• Only to patients who have purchased from us before, free of charge. — Larah Alami, OD, Hudson River Eye Care, Tarrytown and White Plains, NY
  • Anyone, no charge. — Richard Frankel, OD, Atlantic Cape Eyecare, Wildwood, NJ
  • Established only and it depends on the situation, sometimes we charge. — Susie Phillips, Dr. Brendon Johnson, O.D., Pekin, IL
  • We charge if we’re taking new measurements and they have not purchased glasses. We offer two levels of “Professional Optical Services:” The PD and OCs/seg height if frame has been purchased, and these measurements plus verification and adjustment of the frame after purchase for a slightly higher fee. We explain the measurements are important and are normally provided by the seller of the glasses, but if they are not offering the service, we are happy to do it for a nominal fee. — Sarah Jerome, OD, Look + See Eye Care, Minneapolis, MN
  • We provide PD for $25, and a package including adjustments, verification and measurements for $50. If you bring glasses in after the fact because you can’t see, we charge $50 to diagnose and share that with the customer. — Nikki Griffin, EyeStyles Optical, Oakdale, MN
  • Only to established patients. If outside, we charge for them. — Selina McGee, OD, Precision Vision of Edmond, Edmond, OK
  • No charge. — Sabina Krasnov, I2ioptique, Scottsdale AZ
  • No charge to anyone. — Annie Thompson, Lawrence Eye Care Optical, Lawrence, KS
  • Yes, free to patients on same day as exam. We charge $5 for walk-in’s or when it’s been some time since the patient’s exam. — Jen Heller, Pend Oreille Vision Care, Sandpoint, ID
  • Yes for established patients, we charge walk-in customers a fee. — Deb Jaeger, Eye Center of the Dakotas, Bismarck, ND
  • We will provide PDs for anyone regardless of patient status and we do not charge. We will educate the patient, however, on the other measuring requirements for the best lens to make sure they are getting what they need elsewhere. — Selena Jachens, Urban Eyecare & Eyewear, West Des Moines, IA
  • I’ll give the PD to long time patients. If you come in off the street looking for a PD then $25. — Jeff Grosekemper, Casa De Oro Eyecare, Spring Valley, CA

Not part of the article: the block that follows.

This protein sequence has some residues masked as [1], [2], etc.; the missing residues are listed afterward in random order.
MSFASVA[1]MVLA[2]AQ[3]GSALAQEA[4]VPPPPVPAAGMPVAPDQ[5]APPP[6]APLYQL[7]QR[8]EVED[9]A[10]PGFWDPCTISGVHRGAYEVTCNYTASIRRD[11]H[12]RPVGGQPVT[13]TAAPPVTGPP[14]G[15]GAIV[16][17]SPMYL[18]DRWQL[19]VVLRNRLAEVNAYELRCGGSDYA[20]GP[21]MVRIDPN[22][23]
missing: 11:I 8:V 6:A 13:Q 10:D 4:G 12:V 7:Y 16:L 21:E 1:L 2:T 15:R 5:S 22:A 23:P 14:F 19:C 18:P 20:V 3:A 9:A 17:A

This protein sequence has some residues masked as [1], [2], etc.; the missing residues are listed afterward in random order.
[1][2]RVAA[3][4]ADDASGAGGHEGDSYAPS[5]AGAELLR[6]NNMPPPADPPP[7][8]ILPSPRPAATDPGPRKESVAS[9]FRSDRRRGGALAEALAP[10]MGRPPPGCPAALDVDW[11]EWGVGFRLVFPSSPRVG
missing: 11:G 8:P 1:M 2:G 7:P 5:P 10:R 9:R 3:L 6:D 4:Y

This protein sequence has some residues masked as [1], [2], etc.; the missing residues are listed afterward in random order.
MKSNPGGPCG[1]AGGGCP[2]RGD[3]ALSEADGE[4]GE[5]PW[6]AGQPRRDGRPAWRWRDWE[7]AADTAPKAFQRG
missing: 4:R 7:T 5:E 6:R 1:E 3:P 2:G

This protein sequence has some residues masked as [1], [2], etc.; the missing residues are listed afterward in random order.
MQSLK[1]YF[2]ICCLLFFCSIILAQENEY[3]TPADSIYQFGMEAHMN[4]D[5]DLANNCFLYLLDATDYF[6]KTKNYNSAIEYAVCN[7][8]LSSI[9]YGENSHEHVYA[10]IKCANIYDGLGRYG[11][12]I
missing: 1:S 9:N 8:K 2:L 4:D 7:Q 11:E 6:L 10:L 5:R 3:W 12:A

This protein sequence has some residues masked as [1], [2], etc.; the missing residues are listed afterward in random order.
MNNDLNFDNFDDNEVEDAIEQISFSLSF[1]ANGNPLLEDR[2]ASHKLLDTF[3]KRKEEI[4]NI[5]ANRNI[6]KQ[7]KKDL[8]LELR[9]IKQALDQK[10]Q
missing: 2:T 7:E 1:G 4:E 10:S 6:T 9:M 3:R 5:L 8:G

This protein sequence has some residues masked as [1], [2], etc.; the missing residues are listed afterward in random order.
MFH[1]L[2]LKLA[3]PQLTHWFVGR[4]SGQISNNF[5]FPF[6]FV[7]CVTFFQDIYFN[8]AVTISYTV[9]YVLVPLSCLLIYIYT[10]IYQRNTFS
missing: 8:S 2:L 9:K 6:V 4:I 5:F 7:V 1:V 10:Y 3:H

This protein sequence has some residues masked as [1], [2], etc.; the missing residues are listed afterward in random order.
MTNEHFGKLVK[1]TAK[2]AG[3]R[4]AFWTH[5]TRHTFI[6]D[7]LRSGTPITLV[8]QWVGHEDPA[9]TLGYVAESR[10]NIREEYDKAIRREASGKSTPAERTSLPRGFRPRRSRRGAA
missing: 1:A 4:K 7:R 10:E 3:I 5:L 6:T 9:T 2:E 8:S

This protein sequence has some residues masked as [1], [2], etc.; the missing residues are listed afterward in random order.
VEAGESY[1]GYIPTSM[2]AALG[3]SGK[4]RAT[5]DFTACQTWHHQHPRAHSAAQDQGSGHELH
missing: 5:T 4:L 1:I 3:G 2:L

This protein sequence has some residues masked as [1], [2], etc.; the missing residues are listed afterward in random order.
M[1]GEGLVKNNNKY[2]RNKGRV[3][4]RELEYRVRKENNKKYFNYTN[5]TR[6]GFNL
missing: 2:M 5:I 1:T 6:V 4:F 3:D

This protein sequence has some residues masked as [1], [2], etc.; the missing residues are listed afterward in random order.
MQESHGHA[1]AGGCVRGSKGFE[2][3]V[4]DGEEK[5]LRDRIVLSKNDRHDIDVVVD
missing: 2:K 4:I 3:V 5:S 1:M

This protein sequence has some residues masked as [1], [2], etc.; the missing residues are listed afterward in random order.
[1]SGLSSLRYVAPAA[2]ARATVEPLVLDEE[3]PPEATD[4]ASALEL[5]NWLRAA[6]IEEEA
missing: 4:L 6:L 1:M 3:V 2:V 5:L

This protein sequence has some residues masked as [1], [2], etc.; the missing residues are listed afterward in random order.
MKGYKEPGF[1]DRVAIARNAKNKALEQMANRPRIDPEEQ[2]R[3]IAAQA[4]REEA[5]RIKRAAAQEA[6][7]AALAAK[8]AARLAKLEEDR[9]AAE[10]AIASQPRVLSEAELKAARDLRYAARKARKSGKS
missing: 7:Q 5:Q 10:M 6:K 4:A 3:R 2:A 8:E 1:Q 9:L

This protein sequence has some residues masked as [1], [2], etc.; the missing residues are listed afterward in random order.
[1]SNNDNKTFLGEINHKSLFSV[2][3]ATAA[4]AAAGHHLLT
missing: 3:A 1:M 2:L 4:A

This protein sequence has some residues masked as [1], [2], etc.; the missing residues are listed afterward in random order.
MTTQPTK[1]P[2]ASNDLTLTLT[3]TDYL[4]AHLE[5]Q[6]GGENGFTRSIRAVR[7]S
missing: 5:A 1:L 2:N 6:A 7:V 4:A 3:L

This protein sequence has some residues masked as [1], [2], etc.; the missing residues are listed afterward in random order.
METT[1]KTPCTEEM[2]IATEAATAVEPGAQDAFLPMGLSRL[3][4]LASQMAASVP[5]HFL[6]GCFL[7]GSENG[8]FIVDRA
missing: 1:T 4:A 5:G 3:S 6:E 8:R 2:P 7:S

• Not to anyone, only our current patients. We try to educate them on the benefits of in person care. — Deanna Alexander, OD, Eyecare Associates, Fort Collins, CO
  • Yes, we provide it after having the patient pay a fee and sign a waiver explaining that the PD is only one of several measurements needed for the proper fabrication of eyewear and stating that we are not responsible for any errors in eyewear made outside of our office. — Christine Howard, Attleboro Vision Care, Attleboro, MA
  • On a case by case bases. I try to advise the patient that the PD is not part of the prescription and that it is used primarily for the fitting of glasses. If a patient is established, I don’t hesitate but if they are in for exam only and ask, I definitely give my online ordering is not all it’s cracked up to be spiel. — William Chancellor, Eye Can See Eyewear, McDonough, GA
  • Anyone, don’t be silly, just give it out. — Daniel R. Wolfe, OD, Cedar Rapids, IA
  • I will give PD to established patients if asked, but only after I give them quick reasons to not purchase from online retailers. New patients we charge a fee which includes me personally checking their completed eyewear for accuracy and adjusting. — Stacey Nutting, The Eye Doctors at CNY Eye Care, East Syracuse, NY
  • To anyone that comes in asking. I do not charge and I make sure they have both monocular and binocular PDs and explain the difference. — Jade Kowalick, Ryczek Eye, St. Petersburg , FL